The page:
The external review report into racism and homophobia at the Canadian Museum of Human Rights was released Wednesday.
It exposed, in the words of the researchers, that discrimination and sexual harassment is "pervasive and systemic" due to a "toxic culture" that infects museum administration, hiring and program delivery — and is getting worse.
The report offers 44 recommendations to "begin the process of remediating harmful practices that contribute to systemic oppression and inequality."
Much of this is unsurprising to those of us in Indigenous, Black and LGBTTQ+ communities. We’ve known for a while that the CMHR isn’t a safe place.
But it hasn’t always been this way.
I’ve been involved in the CMHR since 2013. To give a brief history lesson, the CMHR at that time was in its infancy stages with only administrative staff, programming in the "visioning" stage and the building under construction.
But the museum was full of controversy.
Much of it involved the building's location on archeologically rich soil at The Forks. According to former Manitoba Museum archeologist Leigh Syms, nearly 600,000 mostly-Indigenous artifacts had been recovered during a year-long dig at the site, but only two per cent of the land had been investigated.
Still, CMHR construction continued, ignoring millions of objects of Indigenous history, likely erasing them forever.
"(The construction was) the worst case of legal destruction of the rich heritage that I have had the misfortune to witness," Syms would write.
A weird $1-million "donation" to the CMHR in 2009 by the Assembly of Manitoba Chiefs only made the situation more divisive in the Indigenous community.
Add in the fact these were the days of prime minister Stephen Harper and Idle No More, and it was clear Canada’s newest national museum and Indigenous peoples had a problem.
For the next four years, then-CEO Stuart Murray tried to do work in the face of near-constant protests, letters and articles demanding accountability.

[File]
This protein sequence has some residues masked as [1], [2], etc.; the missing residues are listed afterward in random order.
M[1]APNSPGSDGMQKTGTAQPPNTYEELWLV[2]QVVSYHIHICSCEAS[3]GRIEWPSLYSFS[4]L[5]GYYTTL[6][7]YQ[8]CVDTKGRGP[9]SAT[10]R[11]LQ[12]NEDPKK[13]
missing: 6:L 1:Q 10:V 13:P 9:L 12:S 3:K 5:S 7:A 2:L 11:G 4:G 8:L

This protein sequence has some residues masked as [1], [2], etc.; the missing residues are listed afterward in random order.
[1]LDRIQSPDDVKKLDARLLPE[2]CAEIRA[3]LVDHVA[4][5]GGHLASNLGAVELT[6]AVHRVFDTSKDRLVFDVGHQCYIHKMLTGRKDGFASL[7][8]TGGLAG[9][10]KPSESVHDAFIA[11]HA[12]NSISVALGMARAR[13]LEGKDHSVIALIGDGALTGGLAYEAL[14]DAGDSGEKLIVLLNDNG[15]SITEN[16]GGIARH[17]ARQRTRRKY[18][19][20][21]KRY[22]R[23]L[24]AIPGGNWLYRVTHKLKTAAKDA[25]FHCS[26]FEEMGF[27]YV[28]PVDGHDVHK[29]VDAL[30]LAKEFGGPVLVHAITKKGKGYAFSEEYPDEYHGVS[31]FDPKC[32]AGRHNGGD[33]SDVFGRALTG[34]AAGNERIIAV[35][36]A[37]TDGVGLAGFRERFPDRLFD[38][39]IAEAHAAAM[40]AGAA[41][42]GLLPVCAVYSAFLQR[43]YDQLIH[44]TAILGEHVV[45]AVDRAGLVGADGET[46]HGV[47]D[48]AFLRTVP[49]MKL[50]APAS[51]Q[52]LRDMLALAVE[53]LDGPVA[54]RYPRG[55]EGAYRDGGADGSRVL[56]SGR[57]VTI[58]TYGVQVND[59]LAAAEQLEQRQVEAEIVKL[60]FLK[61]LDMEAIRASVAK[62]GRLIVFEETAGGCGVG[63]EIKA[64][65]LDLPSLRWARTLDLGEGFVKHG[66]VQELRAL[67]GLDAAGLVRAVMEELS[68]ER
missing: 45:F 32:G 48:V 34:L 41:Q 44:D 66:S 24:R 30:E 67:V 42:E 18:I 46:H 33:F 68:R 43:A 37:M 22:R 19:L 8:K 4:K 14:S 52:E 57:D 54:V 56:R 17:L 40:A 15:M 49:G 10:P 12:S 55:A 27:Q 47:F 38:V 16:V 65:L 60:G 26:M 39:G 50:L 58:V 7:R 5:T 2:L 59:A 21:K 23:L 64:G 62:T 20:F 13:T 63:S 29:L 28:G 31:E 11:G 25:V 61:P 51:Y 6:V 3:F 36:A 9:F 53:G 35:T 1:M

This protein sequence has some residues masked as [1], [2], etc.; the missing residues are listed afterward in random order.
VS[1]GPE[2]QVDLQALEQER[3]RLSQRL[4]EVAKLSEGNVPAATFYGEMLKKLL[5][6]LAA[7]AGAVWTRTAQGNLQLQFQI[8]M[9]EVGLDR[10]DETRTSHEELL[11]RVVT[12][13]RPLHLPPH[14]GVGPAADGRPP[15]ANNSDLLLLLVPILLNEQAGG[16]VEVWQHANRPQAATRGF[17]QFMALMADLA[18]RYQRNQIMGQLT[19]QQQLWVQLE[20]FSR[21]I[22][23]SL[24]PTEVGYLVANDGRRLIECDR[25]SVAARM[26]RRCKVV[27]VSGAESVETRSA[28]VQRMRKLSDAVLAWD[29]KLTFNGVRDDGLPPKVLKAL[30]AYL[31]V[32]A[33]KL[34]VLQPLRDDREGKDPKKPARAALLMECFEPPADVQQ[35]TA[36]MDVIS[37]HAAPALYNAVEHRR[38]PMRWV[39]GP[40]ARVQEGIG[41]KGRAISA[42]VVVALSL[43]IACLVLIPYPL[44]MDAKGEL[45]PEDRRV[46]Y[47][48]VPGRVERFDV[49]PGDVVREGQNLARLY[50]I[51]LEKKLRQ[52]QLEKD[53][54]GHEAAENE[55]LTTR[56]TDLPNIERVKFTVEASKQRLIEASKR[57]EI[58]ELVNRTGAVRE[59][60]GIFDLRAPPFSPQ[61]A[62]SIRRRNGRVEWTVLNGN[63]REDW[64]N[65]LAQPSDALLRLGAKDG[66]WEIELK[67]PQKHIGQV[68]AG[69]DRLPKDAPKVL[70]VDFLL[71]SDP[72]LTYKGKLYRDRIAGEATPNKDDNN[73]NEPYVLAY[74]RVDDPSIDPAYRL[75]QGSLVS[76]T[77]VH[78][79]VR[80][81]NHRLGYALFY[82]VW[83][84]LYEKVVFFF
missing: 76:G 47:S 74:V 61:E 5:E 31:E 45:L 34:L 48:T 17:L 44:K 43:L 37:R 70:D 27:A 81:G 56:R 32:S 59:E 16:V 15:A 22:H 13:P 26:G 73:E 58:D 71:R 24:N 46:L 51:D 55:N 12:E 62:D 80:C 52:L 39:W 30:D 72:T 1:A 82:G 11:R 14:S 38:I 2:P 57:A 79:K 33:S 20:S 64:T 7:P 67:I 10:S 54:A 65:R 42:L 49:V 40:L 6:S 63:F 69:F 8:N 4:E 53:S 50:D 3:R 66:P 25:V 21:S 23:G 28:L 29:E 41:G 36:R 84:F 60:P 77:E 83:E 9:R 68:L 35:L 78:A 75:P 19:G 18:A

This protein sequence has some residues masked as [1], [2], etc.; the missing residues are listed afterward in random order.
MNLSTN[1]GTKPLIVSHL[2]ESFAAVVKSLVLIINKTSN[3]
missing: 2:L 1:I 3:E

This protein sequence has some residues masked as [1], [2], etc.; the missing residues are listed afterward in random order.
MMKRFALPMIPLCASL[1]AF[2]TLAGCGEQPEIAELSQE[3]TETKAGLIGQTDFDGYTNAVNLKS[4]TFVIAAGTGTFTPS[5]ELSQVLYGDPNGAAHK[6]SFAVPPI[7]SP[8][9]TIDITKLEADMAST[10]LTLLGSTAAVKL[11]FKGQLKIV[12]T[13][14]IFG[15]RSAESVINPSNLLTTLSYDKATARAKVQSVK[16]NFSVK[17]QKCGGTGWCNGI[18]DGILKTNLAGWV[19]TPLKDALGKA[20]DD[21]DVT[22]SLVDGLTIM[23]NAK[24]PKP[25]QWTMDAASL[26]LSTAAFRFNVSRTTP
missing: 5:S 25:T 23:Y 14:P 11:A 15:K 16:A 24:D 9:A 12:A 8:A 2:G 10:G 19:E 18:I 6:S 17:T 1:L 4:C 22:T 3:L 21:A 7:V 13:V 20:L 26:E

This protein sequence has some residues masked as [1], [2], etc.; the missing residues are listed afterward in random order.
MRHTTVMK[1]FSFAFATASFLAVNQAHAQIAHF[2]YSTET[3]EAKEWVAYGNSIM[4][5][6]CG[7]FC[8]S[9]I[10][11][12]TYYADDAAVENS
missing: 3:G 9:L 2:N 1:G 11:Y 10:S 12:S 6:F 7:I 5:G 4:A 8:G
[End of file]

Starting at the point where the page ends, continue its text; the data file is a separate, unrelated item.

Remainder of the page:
Then, in 2015, former CMHR Indigenous curator Tricia Logan spoke out about the museum refusing to use the term "genocide" in exhibits because the federal government did not recognize it as such. The Free Press broke the story, which quickly attracted national attention.
Things began to change.
Because I had written critical pieces about the CMHR, I was invited to help form a standing Indigenous advisory council for the museum. I joined representatives from Indigenous organizations, elders and eight cultural communities.
For two years, this committee did impressive work, overseeing the Indigenous content, ensuring proper ceremonial protocols were used and installing diversity policies as well as the no-cost entry for Indigenous peoples.
This council facilitated a more positive relationship with Indigenous peoples, such as those at Shoal Lake 40, who protested the 2014 opening of the CMHR due to their ongoing dispute over water rights, but eventually agreed to be included in exhibits.
One of the advisory council's best achievements was when Murray co-published a November 2014 op-ed in the Free Press, Globe and Mail and other papers with Truth and Reconciliation Commission Head Commissioner Murray Sinclair (my father). They condemned the federal government’s position on genocide, arguing that the CMHR should use the term in its exhibits — which it does today.
While never acknowledged publicly, Murray’s position on genocide was a contributing factor in the decision not to renew his contract in 2014.
This is when CEO John Young entered, and everything changed again.
From the first weeks of Young’s reign, I realized the CMHR’s Indigenous advisory council was not his priority. Meetings were scant and the committee had reducing influence. A major administrative re-structuring led to more "vice-presidents" and less communication between departments (the independent review described this as the creation of "information silos" where the museum’s "right hand did not know what the left was doing").
I resigned from the committee in January 2017. In my resignation letter I said: "I hope the museum one day takes (the advisory council) seriously again. We were integral to instituting infrastructure, bringing in Indigenous knowledge, and forming relationships with the Indigenous community — all of which saved the CMHR from some serious problems. In recent months I see this role reducing more and more."
While Young did apologize and resign in June for the increase in homophobia, racism and sexual harassment, the researchers found his behaviour "inconsistent" while interviewing him.
"At no point during the discussion did the former C.E.O. express any appreciation of the gravity of the concerns raised with respect to racism," the report states. "He did not acknowledge the validity of any of the claims and accepted no personal responsibility for the environment at the Museum which harmed his employees. He did not express any remorse."
So, as the CMHR returns to the toxicity of 2013 — ruining the work of the Indigenous advisory council and many others — I don’t know who is going to lead or help it now.
It won’t be me; I was fooled once already.
Niigaan Sinclair is Anishinaabe and is a columnist at the Winnipeg Free Press.